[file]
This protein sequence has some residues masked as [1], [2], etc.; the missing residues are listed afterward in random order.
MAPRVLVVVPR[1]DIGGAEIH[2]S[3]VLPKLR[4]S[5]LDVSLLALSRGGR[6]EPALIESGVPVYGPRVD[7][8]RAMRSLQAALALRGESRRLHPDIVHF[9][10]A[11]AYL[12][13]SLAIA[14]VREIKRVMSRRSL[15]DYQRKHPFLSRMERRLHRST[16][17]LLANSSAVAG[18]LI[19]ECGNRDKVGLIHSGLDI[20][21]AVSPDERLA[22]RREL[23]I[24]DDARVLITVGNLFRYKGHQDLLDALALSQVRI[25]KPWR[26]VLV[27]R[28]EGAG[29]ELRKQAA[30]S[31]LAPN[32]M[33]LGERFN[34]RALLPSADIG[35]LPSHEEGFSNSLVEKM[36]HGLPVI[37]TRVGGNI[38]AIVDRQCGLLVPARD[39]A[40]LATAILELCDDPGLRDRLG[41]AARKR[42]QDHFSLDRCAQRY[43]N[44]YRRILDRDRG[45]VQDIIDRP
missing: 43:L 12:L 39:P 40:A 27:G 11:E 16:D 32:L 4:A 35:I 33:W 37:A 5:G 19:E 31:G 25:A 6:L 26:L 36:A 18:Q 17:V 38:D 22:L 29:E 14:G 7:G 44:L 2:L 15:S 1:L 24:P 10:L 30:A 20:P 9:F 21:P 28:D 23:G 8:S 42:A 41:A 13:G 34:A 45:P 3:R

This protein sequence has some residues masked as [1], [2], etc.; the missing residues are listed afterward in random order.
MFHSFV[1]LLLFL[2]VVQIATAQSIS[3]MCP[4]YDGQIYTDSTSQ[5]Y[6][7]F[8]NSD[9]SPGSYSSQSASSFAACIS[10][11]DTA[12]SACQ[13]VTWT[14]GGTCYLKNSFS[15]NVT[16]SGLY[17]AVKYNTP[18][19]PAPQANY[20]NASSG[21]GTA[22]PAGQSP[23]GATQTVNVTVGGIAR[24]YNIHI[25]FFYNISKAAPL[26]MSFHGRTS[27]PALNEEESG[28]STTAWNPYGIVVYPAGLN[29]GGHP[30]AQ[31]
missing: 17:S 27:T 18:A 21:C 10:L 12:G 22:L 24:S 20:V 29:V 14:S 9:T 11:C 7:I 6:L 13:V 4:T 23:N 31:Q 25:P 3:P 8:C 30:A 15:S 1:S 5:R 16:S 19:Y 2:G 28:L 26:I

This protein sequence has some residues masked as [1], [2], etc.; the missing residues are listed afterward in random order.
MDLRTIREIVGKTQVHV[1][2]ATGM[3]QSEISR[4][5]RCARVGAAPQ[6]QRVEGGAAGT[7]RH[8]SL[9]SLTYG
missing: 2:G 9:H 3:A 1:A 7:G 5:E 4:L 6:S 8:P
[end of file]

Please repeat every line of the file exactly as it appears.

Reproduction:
This protein sequence has some residues masked as [1], [2], etc.; the missing residues are listed afterward in random order.
MAPRVLVVVPR[1]DIGGAEIH[2]S[3]VLPKLR[4]S[5]LDVSLLALSRGGR[6]EPALIESGVPVYGPRVD[7][8]RAMRSLQAALALRGESRRLHPDIVHF[9][10]A[11]AYL[12][13]SLAIA[14]VREIKRVMSRRSL[15]DYQRKHPFLSRMERRLHRST[16][17]LLANSSAVAG[18]LI[19]ECGNRDKVGLIHSGLDI[20][21]AVSPDERLA[22]RREL[23]I[24]DDARVLITVGNLFRYKGHQDLLDALALSQVRI[25]KPWR[26]VLV[27]R[28]EGAG[29]ELRKQAA[30]S[31]LAPN[32]M[33]LGERFN[34]RALLPSADIG[35]LPSHEEGFSNSLVEKM[36]HGLPVI[37]TRVGGNI[38]AIVDRQCGLLVPARD[39]A[40]LATAILELCDDPGLRDRLG[41]AARKR[42]QDHFSLDRCAQRY[43]N[44]YRRILDRDRG[45]VQDIIDRP
missing: 43:L 12:L 39:P 40:A 27:G 11:E 16:D 32:L 4:A 35:I 33:W 37:A 5:G 19:E 31:G 25:A 6:L 26:L 36:A 18:Q 17:V 38:D 22:L 29:E 14:G 7:G 44:L 2:L 15:S 1:L 24:P 10:L 30:A 20:P 9:F 21:P 28:D 23:G 8:S 42:A 41:A 13:G 34:A 45:P 3:R

This protein sequence has some residues masked as [1], [2], etc.; the missing residues are listed afterward in random order.
MFHSFV[1]LLLFL[2]VVQIATAQSIS[3]MCP[4]YDGQIYTDSTSQ[5]Y[6][7]F[8]NSD[9]SPGSYSSQSASSFAACIS[10][11]DTA[12]SACQ[13]VTWT[14]GGTCYLKNSFS[15]NVT[16]SGLY[17]AVKYNTP[18][19]PAPQANY[20]NASSG[21]GTA[22]PAGQSP[23]GATQTVNVTVGGIAR[24]YNIHI[25]FFYNISKAAPL[26]MSFHGRTS[27]PALNEEESG[28]STTAWNPYGIVVYPAGLN[29]GGHP[30]AQ[31]
missing: 17:S 27:T 18:A 21:C 10:L 12:G 22:L 24:S 20:V 29:V 14:S 9:T 11:C 7:I 6:L 13:V 4:T 23:N 31:Q 25:P 3:P 8:C 30:A 15:S 1:S 5:R 16:S 19:Y 2:G 28:L 26:I

This protein sequence has some residues masked as [1], [2], etc.; the missing residues are listed afterward in random order.
MDLRTIREIVGKTQVHV[1][2]ATGM[3]QSEISR[4][5]RCARVGAAPQ[6]QRVEGGAAGT[7]RH[8]SL[9]SLTYG
missing: 2:G 9:H 3:A 1:A 7:G 5:E 4:L 6:S 8:P